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dismiss

dis·miss / disˈmis/ • v. [tr.] order or allow to leave; send away: she dismissed the taxi at the corner of the road. ∎  discharge from employment or office: CBS Records dismissed another 120 people. ∎  treat as unworthy of serious consideration: it would be easy to dismiss him as all brawn and no brain. ∎  deliberately cease to think about: he suspected a double meaning in her words, but dismissed the thought. ∎  [intr.] (of a group assembled under someone's authority) disperse: he told his company to dismiss. ∎  Law refuse further hearing to (a case): the judge dismissed the case for lack of evidence. ∎  (in sports) defeat or end an opponent’s turn. DERIVATIVES: dis·miss·al / -əl/ n. dis·miss·i·ble adj.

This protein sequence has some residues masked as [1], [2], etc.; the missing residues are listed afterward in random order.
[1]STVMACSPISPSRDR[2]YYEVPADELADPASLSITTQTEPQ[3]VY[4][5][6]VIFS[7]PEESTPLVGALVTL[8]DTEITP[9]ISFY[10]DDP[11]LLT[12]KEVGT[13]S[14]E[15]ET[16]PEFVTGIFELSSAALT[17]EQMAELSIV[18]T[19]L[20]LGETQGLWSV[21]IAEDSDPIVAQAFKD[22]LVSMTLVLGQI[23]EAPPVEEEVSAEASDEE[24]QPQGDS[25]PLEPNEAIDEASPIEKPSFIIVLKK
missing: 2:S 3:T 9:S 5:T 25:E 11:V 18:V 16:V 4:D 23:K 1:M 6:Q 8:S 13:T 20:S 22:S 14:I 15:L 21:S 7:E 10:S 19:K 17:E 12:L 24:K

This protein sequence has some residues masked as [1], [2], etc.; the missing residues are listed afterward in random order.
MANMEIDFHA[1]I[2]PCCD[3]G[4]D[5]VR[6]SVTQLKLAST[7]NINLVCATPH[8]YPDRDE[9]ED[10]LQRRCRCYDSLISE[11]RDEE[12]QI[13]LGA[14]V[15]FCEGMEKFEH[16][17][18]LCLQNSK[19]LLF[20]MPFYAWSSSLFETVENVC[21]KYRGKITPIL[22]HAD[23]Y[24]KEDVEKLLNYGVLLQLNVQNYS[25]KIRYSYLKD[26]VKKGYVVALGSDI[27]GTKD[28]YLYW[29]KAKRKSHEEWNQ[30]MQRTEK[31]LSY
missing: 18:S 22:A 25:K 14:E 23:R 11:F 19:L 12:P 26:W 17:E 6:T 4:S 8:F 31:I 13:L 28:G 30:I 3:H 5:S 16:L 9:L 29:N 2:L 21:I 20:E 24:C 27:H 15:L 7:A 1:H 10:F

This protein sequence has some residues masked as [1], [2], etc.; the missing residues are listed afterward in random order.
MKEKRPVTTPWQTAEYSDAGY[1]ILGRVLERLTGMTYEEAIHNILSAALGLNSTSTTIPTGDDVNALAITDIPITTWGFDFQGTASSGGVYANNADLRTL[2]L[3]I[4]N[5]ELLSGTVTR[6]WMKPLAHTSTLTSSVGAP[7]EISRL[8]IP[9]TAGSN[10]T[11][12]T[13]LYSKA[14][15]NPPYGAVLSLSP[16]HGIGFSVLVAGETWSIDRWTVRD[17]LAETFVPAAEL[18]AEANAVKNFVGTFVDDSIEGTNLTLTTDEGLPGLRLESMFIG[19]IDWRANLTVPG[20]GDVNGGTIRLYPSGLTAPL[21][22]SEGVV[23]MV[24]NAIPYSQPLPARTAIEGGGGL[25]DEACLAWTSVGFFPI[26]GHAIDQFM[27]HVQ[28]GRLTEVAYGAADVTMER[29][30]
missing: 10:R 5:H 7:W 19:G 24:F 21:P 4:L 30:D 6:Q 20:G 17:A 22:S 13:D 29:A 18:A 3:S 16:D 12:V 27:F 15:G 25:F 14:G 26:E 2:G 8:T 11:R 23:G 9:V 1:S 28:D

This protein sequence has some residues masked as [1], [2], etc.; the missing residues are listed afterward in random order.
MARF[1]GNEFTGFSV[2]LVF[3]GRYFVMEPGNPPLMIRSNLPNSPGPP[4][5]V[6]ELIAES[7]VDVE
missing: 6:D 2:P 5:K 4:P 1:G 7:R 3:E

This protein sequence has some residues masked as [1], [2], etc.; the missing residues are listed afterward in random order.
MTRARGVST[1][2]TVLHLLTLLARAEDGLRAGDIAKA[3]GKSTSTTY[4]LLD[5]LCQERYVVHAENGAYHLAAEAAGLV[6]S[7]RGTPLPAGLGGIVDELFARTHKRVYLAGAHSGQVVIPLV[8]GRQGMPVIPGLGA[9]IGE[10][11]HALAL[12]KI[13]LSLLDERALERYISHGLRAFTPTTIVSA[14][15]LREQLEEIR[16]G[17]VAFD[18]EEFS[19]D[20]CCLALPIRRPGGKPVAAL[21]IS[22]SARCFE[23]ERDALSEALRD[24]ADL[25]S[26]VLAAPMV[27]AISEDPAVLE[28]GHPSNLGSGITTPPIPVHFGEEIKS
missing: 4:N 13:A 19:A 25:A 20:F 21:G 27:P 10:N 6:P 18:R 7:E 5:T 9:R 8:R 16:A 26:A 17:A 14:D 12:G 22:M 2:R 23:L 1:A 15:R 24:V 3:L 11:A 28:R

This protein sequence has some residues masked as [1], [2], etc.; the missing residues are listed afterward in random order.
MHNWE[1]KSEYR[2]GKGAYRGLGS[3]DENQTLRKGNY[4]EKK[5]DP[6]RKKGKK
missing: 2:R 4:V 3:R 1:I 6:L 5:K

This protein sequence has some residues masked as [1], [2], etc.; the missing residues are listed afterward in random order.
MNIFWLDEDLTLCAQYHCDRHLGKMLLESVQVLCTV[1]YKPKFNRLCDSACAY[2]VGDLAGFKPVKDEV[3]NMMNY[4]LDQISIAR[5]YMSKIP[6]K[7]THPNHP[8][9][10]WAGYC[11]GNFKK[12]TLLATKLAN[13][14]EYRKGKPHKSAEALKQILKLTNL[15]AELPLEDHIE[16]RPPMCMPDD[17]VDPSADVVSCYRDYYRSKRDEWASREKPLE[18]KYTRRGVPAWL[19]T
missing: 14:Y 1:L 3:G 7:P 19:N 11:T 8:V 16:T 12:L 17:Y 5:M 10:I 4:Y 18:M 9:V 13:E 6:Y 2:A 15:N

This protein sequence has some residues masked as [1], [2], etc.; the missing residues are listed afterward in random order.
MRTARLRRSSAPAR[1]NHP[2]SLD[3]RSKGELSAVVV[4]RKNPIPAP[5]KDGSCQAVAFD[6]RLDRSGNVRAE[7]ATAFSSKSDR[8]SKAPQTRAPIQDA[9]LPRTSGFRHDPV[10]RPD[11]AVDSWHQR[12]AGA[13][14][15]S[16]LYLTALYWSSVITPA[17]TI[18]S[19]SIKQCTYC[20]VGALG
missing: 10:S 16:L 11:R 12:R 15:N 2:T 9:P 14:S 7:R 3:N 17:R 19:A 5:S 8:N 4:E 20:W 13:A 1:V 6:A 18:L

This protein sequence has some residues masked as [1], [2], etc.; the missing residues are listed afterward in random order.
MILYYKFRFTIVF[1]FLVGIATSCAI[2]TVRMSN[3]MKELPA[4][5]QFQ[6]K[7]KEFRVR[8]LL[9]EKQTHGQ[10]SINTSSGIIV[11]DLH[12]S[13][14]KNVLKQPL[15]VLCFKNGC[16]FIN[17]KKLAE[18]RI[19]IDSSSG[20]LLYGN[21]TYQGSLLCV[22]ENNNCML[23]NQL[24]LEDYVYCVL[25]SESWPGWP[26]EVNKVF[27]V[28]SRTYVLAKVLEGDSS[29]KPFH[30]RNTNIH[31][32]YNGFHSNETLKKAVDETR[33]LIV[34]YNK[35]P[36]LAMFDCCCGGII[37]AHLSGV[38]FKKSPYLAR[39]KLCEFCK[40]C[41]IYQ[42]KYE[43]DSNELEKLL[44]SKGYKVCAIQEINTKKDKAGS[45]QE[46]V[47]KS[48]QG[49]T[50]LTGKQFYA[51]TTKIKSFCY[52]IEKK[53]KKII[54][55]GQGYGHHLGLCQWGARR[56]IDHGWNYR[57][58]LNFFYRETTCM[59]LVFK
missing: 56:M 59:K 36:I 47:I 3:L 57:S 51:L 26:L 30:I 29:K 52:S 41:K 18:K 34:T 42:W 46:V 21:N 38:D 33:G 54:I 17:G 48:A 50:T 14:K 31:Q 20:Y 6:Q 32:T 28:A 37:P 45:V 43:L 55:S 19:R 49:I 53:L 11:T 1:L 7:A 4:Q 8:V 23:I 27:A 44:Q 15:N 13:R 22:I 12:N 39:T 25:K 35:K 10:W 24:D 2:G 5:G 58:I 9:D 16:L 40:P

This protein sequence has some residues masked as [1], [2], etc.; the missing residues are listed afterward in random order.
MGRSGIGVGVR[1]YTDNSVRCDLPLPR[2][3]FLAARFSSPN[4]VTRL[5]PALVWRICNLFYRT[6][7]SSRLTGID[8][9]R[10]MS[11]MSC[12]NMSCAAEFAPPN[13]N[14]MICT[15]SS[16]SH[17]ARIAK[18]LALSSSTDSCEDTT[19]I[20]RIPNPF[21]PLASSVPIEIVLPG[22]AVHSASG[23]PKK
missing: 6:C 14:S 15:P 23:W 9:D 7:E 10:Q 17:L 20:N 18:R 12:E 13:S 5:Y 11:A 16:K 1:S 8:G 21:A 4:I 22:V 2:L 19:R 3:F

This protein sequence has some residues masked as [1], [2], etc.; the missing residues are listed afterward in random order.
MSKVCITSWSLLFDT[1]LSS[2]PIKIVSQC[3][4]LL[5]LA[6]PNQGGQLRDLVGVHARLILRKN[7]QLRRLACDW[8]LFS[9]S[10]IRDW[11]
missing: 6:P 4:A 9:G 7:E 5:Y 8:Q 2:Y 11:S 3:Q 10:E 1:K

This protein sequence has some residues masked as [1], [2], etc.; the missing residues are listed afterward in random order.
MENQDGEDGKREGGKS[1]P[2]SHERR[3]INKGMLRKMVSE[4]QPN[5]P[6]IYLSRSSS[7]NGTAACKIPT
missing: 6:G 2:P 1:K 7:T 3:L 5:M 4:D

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dismiss

dismiss XV. First in pp., repr. OF. desmis (mod. démis) :- medL. dismissus, for L. dīmissus, pp. of dīmittere, f. DIS- 1 + mittere send.
So dismission XVI; after F. †desmission (mod. dé-); largely repl. by dismissal XIX.

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"dismiss." The Concise Oxford Dictionary of English Etymology. . Encyclopedia.com. 16 Oct. 2018 <http://www.encyclopedia.com>.

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"dismiss." The Concise Oxford Dictionary of English Etymology. . Retrieved October 16, 2018 from Encyclopedia.com: http://www.encyclopedia.com/humanities/dictionaries-thesauruses-pictures-and-press-releases/dismiss-0

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